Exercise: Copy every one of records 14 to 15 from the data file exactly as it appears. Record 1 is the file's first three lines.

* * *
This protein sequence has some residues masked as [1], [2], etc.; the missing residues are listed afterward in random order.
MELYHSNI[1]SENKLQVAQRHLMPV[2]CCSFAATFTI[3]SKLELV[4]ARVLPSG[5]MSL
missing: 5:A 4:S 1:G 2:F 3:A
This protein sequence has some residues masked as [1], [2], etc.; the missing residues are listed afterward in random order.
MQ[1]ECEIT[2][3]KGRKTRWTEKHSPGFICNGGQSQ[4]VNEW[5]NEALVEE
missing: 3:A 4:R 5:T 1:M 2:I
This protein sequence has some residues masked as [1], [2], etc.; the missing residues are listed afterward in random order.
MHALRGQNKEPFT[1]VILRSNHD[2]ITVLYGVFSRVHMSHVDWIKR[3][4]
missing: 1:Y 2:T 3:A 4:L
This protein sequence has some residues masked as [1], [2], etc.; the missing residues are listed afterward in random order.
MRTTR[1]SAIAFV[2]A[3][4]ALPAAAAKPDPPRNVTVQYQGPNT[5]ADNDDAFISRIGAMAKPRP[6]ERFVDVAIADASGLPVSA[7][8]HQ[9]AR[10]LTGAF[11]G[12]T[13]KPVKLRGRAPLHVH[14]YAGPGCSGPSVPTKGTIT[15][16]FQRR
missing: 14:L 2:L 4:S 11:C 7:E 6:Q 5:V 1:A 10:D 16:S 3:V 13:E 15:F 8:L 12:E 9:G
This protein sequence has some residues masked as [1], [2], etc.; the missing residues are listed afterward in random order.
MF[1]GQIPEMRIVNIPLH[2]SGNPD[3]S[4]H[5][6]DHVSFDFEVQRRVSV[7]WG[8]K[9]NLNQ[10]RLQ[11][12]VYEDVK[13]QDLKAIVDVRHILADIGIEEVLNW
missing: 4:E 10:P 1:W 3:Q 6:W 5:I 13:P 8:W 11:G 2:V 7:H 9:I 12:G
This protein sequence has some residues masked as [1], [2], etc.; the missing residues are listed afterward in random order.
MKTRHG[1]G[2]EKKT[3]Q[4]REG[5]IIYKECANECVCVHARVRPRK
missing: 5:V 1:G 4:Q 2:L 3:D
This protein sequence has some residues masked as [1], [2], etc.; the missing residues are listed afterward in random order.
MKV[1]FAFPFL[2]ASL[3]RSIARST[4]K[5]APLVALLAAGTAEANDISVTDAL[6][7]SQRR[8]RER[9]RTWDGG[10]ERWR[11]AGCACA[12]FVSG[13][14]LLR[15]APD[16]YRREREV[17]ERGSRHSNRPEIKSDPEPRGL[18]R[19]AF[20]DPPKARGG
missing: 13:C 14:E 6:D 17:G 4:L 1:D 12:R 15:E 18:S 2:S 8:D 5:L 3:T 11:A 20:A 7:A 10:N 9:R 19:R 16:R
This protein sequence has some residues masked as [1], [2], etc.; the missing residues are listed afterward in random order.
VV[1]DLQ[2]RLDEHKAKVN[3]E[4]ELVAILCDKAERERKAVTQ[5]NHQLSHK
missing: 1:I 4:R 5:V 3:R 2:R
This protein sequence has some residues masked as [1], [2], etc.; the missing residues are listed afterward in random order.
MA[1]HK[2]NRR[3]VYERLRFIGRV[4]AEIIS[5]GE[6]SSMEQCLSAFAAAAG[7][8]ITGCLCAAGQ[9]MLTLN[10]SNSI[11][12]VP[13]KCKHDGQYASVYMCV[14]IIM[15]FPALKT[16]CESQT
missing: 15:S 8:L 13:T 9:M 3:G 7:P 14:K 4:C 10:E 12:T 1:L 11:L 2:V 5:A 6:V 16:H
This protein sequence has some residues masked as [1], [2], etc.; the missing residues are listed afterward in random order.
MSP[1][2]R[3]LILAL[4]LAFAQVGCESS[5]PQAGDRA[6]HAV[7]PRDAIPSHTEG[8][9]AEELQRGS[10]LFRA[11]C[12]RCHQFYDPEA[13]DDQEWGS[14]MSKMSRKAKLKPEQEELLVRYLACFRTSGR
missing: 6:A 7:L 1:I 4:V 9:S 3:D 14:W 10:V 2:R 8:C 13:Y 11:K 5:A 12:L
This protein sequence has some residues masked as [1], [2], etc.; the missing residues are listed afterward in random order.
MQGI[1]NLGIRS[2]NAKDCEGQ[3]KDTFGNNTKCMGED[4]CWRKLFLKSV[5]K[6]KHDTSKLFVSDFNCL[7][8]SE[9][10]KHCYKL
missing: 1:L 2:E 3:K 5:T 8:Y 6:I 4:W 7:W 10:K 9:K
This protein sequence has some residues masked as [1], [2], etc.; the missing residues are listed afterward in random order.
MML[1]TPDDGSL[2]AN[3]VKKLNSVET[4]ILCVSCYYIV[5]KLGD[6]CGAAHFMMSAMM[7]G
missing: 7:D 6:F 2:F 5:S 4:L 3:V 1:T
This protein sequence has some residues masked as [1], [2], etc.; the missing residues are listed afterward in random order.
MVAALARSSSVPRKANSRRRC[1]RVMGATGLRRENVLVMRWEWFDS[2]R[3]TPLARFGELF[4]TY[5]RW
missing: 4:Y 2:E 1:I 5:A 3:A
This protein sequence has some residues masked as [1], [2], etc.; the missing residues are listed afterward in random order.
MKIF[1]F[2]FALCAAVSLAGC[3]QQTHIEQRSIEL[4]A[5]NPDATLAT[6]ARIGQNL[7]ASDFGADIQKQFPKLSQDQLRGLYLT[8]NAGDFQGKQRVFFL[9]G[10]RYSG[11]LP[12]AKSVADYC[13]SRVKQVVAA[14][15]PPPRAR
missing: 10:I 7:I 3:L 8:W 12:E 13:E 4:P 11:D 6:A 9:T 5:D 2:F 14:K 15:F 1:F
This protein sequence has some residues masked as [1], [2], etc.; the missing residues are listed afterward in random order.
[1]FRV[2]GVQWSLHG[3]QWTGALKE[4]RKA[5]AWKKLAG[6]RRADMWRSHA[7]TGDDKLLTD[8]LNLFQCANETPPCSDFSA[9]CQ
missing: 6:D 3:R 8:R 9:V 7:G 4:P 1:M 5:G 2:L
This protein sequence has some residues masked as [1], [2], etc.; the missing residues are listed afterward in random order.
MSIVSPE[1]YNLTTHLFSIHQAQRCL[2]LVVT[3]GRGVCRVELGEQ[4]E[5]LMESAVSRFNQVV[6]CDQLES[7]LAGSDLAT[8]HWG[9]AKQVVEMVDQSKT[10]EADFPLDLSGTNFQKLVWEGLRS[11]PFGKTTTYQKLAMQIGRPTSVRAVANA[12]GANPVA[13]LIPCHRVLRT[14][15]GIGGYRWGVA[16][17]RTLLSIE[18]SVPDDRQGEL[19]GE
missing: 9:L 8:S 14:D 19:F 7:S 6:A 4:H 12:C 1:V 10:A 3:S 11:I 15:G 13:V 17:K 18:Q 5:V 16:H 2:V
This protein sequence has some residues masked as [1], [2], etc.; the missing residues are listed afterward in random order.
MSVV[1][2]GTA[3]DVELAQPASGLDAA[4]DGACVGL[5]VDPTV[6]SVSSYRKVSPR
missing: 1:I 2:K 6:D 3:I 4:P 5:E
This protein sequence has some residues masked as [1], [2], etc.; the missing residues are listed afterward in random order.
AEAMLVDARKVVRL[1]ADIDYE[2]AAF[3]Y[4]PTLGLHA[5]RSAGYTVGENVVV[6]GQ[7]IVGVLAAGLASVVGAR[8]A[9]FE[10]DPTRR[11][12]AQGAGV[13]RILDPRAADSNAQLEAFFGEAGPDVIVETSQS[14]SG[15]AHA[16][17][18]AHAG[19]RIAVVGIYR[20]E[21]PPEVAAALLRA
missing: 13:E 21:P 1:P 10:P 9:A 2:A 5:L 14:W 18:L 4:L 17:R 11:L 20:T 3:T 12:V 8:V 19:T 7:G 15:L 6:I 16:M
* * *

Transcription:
This protein sequence has some residues masked as [1], [2], etc.; the missing residues are listed afterward in random order.
MKIF[1]F[2]FALCAAVSLAGC[3]QQTHIEQRSIEL[4]A[5]NPDATLAT[6]ARIGQNL[7]ASDFGADIQKQFPKLSQDQLRGLYLT[8]NAGDFQGKQRVFFL[9]G[10]RYSG[11]LP[12]AKSVADYC[13]SRVKQVVAA[14][15]PPPRAR
missing: 10:I 7:I 3:L 8:W 12:E 13:E 4:P 11:D 6:A 9:T 5:D 2:F 14:K 15:F 1:F
This protein sequence has some residues masked as [1], [2], etc.; the missing residues are listed afterward in random order.
[1]FRV[2]GVQWSLHG[3]QWTGALKE[4]RKA[5]AWKKLAG[6]RRADMWRSHA[7]TGDDKLLTD[8]LNLFQCANETPPCSDFSA[9]CQ
missing: 6:D 3:R 8:R 9:V 7:G 4:P 1:M 5:G 2:L